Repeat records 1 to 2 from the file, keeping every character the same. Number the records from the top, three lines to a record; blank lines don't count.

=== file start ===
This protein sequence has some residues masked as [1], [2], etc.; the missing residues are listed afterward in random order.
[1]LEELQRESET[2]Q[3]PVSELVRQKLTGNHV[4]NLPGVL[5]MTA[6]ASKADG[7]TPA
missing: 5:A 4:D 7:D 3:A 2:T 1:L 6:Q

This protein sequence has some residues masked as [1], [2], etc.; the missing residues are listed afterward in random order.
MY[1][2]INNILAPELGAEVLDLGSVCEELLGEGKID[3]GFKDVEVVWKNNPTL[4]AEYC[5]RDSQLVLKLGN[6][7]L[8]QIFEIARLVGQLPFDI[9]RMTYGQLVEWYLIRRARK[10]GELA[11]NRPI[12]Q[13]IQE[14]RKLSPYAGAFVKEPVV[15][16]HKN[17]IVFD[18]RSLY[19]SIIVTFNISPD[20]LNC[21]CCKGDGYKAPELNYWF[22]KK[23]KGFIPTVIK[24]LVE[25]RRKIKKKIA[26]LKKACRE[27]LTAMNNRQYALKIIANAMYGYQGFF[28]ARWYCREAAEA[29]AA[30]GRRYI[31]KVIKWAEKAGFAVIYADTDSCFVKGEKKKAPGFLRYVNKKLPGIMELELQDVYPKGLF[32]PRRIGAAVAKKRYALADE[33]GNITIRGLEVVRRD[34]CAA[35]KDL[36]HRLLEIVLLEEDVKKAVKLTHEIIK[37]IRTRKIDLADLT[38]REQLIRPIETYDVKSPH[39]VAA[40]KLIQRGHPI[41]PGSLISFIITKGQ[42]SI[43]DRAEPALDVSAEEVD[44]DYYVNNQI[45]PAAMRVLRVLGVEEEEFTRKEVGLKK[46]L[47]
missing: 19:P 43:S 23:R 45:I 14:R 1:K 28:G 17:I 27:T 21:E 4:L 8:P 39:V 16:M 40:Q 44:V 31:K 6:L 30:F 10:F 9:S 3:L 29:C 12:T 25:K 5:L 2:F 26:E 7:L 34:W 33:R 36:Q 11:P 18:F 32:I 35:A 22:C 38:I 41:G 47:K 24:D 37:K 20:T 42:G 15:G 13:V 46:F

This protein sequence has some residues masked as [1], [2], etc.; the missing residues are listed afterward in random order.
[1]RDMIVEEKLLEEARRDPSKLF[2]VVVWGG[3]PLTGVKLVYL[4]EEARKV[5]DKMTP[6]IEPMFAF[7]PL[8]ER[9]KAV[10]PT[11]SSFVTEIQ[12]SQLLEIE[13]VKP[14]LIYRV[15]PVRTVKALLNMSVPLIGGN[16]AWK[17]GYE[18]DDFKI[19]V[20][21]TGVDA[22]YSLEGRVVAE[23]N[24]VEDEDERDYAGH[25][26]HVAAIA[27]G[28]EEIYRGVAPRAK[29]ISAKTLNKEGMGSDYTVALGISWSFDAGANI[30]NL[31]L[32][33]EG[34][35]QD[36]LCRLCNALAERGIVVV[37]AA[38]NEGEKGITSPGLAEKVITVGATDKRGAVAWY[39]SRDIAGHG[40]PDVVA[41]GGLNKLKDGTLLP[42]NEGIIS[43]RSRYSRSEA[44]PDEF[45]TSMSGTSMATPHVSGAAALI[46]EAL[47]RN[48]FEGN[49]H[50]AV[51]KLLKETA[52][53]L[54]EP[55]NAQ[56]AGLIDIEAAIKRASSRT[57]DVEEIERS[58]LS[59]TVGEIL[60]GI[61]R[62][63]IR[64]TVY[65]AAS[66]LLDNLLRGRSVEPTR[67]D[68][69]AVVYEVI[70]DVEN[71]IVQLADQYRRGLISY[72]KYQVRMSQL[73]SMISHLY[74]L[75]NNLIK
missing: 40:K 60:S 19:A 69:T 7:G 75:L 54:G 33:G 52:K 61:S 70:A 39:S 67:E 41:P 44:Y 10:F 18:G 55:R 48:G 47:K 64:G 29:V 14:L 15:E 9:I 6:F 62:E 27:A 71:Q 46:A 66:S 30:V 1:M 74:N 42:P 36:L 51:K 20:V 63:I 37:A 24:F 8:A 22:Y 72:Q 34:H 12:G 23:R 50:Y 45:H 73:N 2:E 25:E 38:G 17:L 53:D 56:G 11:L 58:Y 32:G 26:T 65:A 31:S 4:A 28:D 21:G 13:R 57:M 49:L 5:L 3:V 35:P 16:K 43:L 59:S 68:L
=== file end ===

This protein sequence has some residues masked as [1], [2], etc.; the missing residues are listed afterward in random order.
[1]LEELQRESET[2]Q[3]PVSELVRQKLTGNHV[4]NLPGVL[5]MTA[6]ASKADG[7]TPA
missing: 5:A 4:D 7:D 3:A 2:T 1:L 6:Q

This protein sequence has some residues masked as [1], [2], etc.; the missing residues are listed afterward in random order.
MY[1][2]INNILAPELGAEVLDLGSVCEELLGEGKID[3]GFKDVEVVWKNNPTL[4]AEYC[5]RDSQLVLKLGN[6][7]L[8]QIFEIARLVGQLPFDI[9]RMTYGQLVEWYLIRRARK[10]GELA[11]NRPI[12]Q[13]IQE[14]RKLSPYAGAFVKEPVV[15][16]HKN[17]IVFD[18]RSLY[19]SIIVTFNISPD[20]LNC[21]CCKGDGYKAPELNYWF[22]KK[23]KGFIPTVIK[24]LVE[25]RRKIKKKIA[26]LKKACRE[27]LTAMNNRQYALKIIANAMYGYQGFF[28]ARWYCREAAEA[29]AA[30]GRRYI[31]KVIKWAEKAGFAVIYADTDSCFVKGEKKKAPGFLRYVNKKLPGIMELELQDVYPKGLF[32]PRRIGAAVAKKRYALADE[33]GNITIRGLEVVRRD[34]CAA[35]KDL[36]HRLLEIVLLEEDVKKAVKLTHEIIK[37]IRTRKIDLADLT[38]REQLIRPIETYDVKSPH[39]VAA[40]KLIQRGHPI[41]PGSLISFIITKGQ[42]SI[43]DRAEPALDVSAEEVD[44]DYYVNNQI[45]PAAMRVLRVLGVEEEEFTRKEVGLKK[46]L[47]
missing: 19:P 43:S 23:R 45:I 14:R 1:K 28:G 17:I 27:T 21:E 4:L 8:P 39:V 16:M 40:Q 44:V 31:K 6:L 30:F 10:F 9:S 3:L 29:C 12:T 25:K 5:L 2:F 26:E 7:L 34:W 33:R 36:Q 11:P 18:F 32:I 35:A 22:C 38:I 41:G 47:K 24:D 37:K 20:T 42:G 15:G 13:V 46:F